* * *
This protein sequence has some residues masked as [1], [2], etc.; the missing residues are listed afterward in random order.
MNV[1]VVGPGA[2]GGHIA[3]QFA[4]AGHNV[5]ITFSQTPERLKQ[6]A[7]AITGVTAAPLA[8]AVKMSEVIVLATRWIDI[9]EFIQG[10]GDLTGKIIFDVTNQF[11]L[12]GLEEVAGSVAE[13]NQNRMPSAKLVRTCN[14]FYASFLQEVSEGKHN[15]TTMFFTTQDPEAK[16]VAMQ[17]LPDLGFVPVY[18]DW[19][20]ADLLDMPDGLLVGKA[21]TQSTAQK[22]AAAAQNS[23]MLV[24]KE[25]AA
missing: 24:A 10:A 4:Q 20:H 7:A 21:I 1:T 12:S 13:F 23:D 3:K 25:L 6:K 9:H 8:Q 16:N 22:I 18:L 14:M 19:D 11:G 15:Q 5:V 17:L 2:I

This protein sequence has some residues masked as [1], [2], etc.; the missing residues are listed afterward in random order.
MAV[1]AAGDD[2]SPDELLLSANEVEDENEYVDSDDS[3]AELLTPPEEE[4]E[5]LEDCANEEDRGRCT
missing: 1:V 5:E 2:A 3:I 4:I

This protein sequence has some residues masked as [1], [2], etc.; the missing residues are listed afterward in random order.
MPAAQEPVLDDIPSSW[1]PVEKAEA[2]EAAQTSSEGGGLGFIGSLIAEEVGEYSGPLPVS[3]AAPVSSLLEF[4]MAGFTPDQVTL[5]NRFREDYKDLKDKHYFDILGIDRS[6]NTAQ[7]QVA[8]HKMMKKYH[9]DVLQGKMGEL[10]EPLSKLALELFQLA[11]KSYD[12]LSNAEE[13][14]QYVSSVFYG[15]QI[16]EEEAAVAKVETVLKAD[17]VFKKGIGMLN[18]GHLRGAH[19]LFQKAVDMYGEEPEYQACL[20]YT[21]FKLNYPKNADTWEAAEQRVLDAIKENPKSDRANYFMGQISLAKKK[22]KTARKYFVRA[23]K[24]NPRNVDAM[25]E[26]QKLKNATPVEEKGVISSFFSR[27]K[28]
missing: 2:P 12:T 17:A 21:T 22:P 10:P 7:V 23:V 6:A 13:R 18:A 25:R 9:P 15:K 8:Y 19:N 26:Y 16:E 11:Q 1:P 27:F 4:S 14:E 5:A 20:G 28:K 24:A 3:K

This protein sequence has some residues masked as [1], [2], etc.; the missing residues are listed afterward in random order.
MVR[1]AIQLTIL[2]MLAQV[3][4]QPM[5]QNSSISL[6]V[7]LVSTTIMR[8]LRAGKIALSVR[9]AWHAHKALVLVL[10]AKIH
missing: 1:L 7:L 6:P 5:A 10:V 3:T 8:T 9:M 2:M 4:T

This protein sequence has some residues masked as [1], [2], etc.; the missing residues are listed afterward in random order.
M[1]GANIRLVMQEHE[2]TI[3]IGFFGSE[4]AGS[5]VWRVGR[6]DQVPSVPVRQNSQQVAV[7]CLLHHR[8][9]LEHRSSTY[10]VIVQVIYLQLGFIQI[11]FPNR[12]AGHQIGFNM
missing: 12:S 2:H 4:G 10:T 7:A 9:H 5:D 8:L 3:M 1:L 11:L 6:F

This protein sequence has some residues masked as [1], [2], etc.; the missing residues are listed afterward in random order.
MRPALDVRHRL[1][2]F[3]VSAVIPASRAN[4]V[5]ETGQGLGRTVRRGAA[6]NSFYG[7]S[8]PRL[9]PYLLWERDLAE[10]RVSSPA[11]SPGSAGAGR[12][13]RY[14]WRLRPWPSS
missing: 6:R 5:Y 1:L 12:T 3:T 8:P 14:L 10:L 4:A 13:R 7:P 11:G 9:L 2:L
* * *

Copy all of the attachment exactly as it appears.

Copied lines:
This protein sequence has some residues masked as [1], [2], etc.; the missing residues are listed afterward in random order.
MNV[1]VVGPGA[2]GGHIA[3]QFA[4]AGHNV[5]ITFSQTPERLKQ[6]A[7]AITGVTAAPLA[8]AVKMSEVIVLATRWIDI[9]EFIQG[10]GDLTGKIIFDVTNQF[11]L[12]GLEEVAGSVAE[13]NQNRMPSAKLVRTCN[14]FYASFLQEVSEGKHN[15]TTMFFTTQDPEAK[16]VAMQ[17]LPDLGFVPVY[18]DW[19][20]ADLLDMPDGLLVGKA[21]TQSTAQK[22]AAAAQNS[23]MLV[24]KE[25]AA
missing: 24:A 10:A 4:Q 20:H 7:A 21:I 1:T 12:S 13:F 23:D 3:K 25:L 6:K 9:H 8:Q 16:N 22:I 18:L 14:M 19:D 11:G 15:Q 5:V 17:L 2:I

This protein sequence has some residues masked as [1], [2], etc.; the missing residues are listed afterward in random order.
MAV[1]AAGDD[2]SPDELLLSANEVEDENEYVDSDDS[3]AELLTPPEEE[4]E[5]LEDCANEEDRGRCT
missing: 1:V 5:E 2:A 3:I 4:I

This protein sequence has some residues masked as [1], [2], etc.; the missing residues are listed afterward in random order.
MPAAQEPVLDDIPSSW[1]PVEKAEA[2]EAAQTSSEGGGLGFIGSLIAEEVGEYSGPLPVS[3]AAPVSSLLEF[4]MAGFTPDQVTL[5]NRFREDYKDLKDKHYFDILGIDRS[6]NTAQ[7]QVA[8]HKMMKKYH[9]DVLQGKMGEL[10]EPLSKLALELFQLA[11]KSYD[12]LSNAEE[13][14]QYVSSVFYG[15]QI[16]EEEAAVAKVETVLKAD[17]VFKKGIGMLN[18]GHLRGAH[19]LFQKAVDMYGEEPEYQACL[20]YT[21]FKLNYPKNADTWEAAEQRVLDAIKENPKSDRANYFMGQISLAKKK[22]KTARKYFVRA[23]K[24]NPRNVDAM[25]E[26]QKLKNATPVEEKGVISSFFSR[27]K[28]
missing: 2:P 12:T 17:A 21:T 22:P 10:P 7:V 23:V 6:A 13:R 18:A 25:R 9:P 15:K 8:Y 19:N 26:Y 16:E 11:Q 1:P 27:F 4:S 14:E 5:A 20:G 28:K 24:A 3:K

This protein sequence has some residues masked as [1], [2], etc.; the missing residues are listed afterward in random order.
MVR[1]AIQLTIL[2]MLAQV[3][4]QPM[5]QNSSISL[6]V[7]LVSTTIMR[8]LRAGKIALSVR[9]AWHAHKALVLVL[10]AKIH
missing: 1:L 7:L 6:P 5:A 10:V 3:T 8:T 9:M 2:M 4:T

This protein sequence has some residues masked as [1], [2], etc.; the missing residues are listed afterward in random order.
M[1]GANIRLVMQEHE[2]TI[3]IGFFGSE[4]AGS[5]VWRVGR[6]DQVPSVPVRQNSQQVAV[7]CLLHHR[8][9]LEHRSSTY[10]VIVQVIYLQLGFIQI[11]FPNR[12]AGHQIGFNM
missing: 12:S 2:H 4:G 10:T 7:A 9:H 5:D 8:L 3:M 1:L 11:L 6:F

This protein sequence has some residues masked as [1], [2], etc.; the missing residues are listed afterward in random order.
MRPALDVRHRL[1][2]F[3]VSAVIPASRAN[4]V[5]ETGQGLGRTVRRGAA[6]NSFYG[7]S[8]PRL[9]PYLLWERDLAE[10]RVSSPA[11]SPGSAGAGR[12][13]RY[14]WRLRPWPSS
missing: 6:R 5:Y 1:L 12:T 3:T 8:P 14:L 10:L 4:A 13:R 7:P 11:G 9:L 2:L